There IS an FCC initiative to fix this; but it requires a complicated set of actions by phone OS makers, service providers, and 911 centers and is rolling out unevenly over a timeline of several years. And of course if you're one of those kinds of people who actually cares about privacy and disables your phone's location services that will probably completely disable the whole system so....yeah.
you'd think something so important would have priority.. it still amazes me the amount of red tape local governments deal with when it comes to technology and how outdated they are.

They know cable won't be around forever and less people are using landlines then before...
 

Roxie Marten

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i blame boomers. got my mom to use pluto tv and have a sling account just incase.

She insist on keeping a landline for Emergency hurricane preparations... last storm i tried plugging it in... nothing..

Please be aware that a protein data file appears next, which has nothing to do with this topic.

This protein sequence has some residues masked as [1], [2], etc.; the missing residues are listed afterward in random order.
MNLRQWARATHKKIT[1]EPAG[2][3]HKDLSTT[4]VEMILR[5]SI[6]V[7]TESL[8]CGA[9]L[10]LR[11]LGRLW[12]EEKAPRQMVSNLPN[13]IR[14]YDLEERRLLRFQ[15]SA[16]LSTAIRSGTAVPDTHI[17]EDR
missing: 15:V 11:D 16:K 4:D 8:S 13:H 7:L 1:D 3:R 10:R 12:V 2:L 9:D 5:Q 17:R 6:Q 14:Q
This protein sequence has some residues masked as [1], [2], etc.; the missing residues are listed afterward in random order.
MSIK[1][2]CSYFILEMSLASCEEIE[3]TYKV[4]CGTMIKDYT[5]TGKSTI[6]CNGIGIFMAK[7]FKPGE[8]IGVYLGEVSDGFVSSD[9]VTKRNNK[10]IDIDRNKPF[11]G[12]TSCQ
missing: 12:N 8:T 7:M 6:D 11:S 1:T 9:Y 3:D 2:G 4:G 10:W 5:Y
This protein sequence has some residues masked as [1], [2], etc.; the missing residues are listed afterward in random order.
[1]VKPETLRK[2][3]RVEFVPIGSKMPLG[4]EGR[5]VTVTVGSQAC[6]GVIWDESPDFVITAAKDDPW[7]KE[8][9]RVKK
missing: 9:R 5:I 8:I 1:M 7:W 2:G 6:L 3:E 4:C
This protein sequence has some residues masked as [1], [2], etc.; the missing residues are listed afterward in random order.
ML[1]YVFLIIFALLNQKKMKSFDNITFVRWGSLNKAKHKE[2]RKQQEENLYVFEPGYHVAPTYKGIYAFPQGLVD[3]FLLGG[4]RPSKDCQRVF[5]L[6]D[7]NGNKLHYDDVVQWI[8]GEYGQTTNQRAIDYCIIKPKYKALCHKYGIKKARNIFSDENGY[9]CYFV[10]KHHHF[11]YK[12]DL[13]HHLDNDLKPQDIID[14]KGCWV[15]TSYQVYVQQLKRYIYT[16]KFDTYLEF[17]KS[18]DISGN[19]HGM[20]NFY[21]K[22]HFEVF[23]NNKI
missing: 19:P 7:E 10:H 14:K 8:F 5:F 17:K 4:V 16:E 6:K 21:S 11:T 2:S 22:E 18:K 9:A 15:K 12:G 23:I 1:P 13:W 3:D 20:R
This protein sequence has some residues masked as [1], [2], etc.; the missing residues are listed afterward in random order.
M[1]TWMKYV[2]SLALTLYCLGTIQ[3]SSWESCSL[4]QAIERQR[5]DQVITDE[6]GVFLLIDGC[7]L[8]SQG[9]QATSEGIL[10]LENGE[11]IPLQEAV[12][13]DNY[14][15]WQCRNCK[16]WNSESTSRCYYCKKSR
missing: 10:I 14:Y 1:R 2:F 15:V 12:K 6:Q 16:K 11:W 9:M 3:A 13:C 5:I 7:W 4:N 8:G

do you want to know how many times since January i had to explain how to operate an amazon stick to my mom?

My dad finally figured out netflix and has been on an endless quarantine binge... Currently re-watching old school charmed and star trek.

This boomer dropped the land line years ago and hates cable with a passion. I have a Amazon Fire stick.
 
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The copper line argument only works so well in modern times. Most of the time these days, your "land line" isn't POTS (Plain Old Telephone Service) its VOIP (Voice Over IP). So its not getting remote power on the line.